A salary model should be a lot more rigid than an hourly model. What I mean by that is the clinician’s “work plan should be very dialed in and well defined from the beginning. When you hire them you would put that in your offer letter or contract, if you go that route. It’s not technically a contract because they’re not a contractor, but you get the idea.

So [00:15:00] the work plan should be very dialed in. And when I say very dialed in, what I mean is you can dial it in down to the week. The clinician should be seeing X number of billed clinical hours per week. You can include a no-show rate, or you can not include a no-show rate, but you need to be very specific as far as the clinician’s work plan each week. Clinical time, admin time, any other time that you might be paying for so that they know exactly what to expect from the very beginning.

I think it also makes sense to specify the gross revenue target and how often you will check to make sure that they’re on track and what will happen if they’re off track.

I would recommend checking their gross revenue target at least quarterly. So if you have a, again, gross revenue target of $200,000, getting reimbursed $100 an hour, just trust me on this, that’s [00:16:00] going to be about 40 billed hours per week for a 50-week year. So every quarter, you can do the math you would break that down and they would need to be seeing about 670 billed clinical hours every quarter. So checking quarterly, make sure that you don’t fall too far behind and you don’t have someone who’s way behind and still getting paid their salary.

So if you’re going to consider it, make sure to dial in the work plan as specifically as you can, and define it as best you can. That’s what I mean when I say it should be more rigid. Typically on an hourly model that gives clinicians a little bit more flexibility, but on a salary, you have to be super clear with what the expectations are to hit that gross revenue target.

As I said before, no-shows are the biggest threat to a salary model. Clinicians have to [00:17:00] know that there are no free cancellations and that clinicians will not have open time necessarily if someone no-shows or cancels. All of those will be filled based on the work plan to hit the gross revenue target. So if someone is scheduled to do two intakes a week and the first one on Monday no-shows, they should know that they need to find another spot within that week to do another intake. So it means that they have to be able to find the time for that intake.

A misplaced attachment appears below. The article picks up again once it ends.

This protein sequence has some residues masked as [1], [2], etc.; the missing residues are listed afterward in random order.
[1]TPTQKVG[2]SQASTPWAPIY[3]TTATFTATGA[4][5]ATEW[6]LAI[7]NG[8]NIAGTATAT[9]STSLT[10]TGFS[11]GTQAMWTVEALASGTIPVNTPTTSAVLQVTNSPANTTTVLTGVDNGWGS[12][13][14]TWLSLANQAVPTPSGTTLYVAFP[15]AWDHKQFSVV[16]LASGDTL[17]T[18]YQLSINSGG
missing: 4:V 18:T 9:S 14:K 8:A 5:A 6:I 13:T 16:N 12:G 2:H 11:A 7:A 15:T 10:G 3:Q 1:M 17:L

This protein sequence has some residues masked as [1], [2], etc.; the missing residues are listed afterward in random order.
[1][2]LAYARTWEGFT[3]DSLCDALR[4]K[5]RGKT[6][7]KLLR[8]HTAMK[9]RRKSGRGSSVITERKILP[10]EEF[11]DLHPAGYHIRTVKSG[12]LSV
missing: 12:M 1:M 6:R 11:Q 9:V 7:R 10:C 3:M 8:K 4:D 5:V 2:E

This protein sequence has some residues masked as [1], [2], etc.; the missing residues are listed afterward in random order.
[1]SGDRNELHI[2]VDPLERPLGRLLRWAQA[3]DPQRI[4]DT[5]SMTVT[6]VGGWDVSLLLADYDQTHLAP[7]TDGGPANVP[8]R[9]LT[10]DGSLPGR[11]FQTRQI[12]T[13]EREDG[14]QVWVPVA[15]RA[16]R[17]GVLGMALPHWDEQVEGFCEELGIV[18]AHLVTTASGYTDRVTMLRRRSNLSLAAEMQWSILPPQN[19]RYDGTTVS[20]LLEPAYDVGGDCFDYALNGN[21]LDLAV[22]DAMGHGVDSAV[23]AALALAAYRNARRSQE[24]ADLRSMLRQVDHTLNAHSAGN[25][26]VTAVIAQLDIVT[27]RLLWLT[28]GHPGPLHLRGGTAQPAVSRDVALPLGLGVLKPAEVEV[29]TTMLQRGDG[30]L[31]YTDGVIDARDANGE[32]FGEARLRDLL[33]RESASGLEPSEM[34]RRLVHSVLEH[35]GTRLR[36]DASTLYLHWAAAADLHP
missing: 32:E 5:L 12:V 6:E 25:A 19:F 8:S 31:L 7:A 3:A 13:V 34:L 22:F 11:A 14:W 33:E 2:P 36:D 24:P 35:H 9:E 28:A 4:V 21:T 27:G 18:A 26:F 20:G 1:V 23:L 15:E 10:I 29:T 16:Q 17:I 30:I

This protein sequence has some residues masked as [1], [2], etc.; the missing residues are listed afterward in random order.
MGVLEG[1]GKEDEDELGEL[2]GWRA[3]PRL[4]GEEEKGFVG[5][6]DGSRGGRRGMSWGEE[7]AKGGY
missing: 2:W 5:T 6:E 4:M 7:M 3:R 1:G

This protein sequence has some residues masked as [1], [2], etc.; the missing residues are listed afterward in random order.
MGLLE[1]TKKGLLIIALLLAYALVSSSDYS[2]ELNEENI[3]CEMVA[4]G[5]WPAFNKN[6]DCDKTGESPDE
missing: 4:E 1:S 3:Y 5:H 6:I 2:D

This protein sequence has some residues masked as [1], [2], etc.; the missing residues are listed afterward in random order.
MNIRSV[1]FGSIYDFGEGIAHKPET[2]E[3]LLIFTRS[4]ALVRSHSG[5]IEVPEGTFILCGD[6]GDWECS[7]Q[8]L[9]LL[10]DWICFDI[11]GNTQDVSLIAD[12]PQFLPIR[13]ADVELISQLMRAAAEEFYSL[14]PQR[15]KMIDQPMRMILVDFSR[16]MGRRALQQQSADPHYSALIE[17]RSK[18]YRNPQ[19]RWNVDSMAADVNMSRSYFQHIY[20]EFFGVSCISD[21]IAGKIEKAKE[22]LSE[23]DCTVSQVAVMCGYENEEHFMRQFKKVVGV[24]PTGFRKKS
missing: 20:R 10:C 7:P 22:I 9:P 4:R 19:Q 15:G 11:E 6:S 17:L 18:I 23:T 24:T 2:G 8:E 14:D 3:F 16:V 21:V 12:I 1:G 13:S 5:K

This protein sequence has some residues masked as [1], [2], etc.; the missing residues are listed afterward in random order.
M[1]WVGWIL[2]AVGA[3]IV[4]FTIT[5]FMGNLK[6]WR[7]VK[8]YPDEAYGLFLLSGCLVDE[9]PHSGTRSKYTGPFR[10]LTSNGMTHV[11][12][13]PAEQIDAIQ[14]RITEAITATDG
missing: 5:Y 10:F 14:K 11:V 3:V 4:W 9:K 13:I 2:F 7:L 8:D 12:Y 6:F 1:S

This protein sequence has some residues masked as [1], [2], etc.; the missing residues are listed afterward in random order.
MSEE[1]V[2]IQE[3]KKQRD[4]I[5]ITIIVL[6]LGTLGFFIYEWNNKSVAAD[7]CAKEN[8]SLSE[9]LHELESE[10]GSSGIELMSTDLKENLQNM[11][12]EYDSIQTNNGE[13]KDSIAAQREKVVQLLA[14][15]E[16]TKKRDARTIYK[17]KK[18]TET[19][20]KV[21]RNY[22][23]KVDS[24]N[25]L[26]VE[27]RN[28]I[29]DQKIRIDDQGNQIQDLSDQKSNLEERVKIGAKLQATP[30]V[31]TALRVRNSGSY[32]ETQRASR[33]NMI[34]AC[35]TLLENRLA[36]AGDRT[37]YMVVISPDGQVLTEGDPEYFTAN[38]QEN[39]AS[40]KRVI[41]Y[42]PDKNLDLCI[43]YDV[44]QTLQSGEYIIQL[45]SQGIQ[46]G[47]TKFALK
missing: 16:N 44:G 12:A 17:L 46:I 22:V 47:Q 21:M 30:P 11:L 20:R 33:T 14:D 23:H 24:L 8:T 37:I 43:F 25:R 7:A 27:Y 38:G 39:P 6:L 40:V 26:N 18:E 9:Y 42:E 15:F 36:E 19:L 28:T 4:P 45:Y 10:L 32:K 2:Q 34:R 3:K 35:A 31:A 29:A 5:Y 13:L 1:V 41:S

The other side of that is that the practice needs to have a really good system for filling no-shows. So if you don’t have a great system for filling no-shows, either from a waitlist, perspective or from an admin perspective, where you have someone who can call people on your waitlist immediately when a no-show happens and try to fill that within the same week, then you could be in trouble.

[00:18:00] So if you don’t have a good system for filling no-shows, you need to account for that in the salary calculations. You can do that in two ways. You can adjust the gross revenue target up to account for no-shows.

In our case, that would be adjusting up to about $220,000 let’s say. So that just means that you’re going to book enough appointments to account for that 10% no-show rate, and the actual gross revenue will settle in back around $200,000.

The other option is that you can adjust the salary down. So 50% of $180,000. If you remember, 180,000 is the gross revenue we ended up with after a 10% no-show rate. 50% of $180,000 is $90,000, all-inclusive. So [00:19:00] that $90,000 should include benefits, retirement, and so forth.

Now, I know this is a lot of numbers and I’m trying to break it down as simply as possible. At the same time, I know it’s a lot of numbers, so if you are getting lost in the numbers, totally okay. The principles I hope are shining through though, so if you don’t have a good system for filling no-shows, just remember, you can adjust your gross revenue target up to account for them or adjust the salary down to account for no-shows.

All right. Another question that comes up a lot when we’re talking about salary is how to handle vacation. So a couple of models here. You’ve got the traditional model where you specify the amount of vacation desired. I would recommend either two weeks or four weeks of vacation and adjusting the gross revenue target [00:20:00] accordingly.

So in our example, the $200,000 gross revenue target for the year divided by 50 weeks a year is about $4,000 per week. If you’re getting reimbursed $100 an hour, that’s 40 billed clinical hours per week with two weeks of vacation. If you’re looking at a 48-week year, which means that the person, the employee would get four weeks of vacation, that comes out to about 42 billed hours a week at $100 an hour.

Now, $100 an hour is pretty low in most parts of the country. I’ve certainly heard lower, but it’s on the low side, certainly. So, you can adjust that up and do the math to figure that out. So you would just take your gross revenue number and divide it by your hourly rate, and then divide by weeks out of the year or vice versa.

$200,000 divided by 50 weeks is $4,000 per week. Then you could divide that $4,000 by [00:21:00] the number of hours, or sorry, the amount that you get paid per hour. You can see. As it goes, it requires fewer hours worked per week.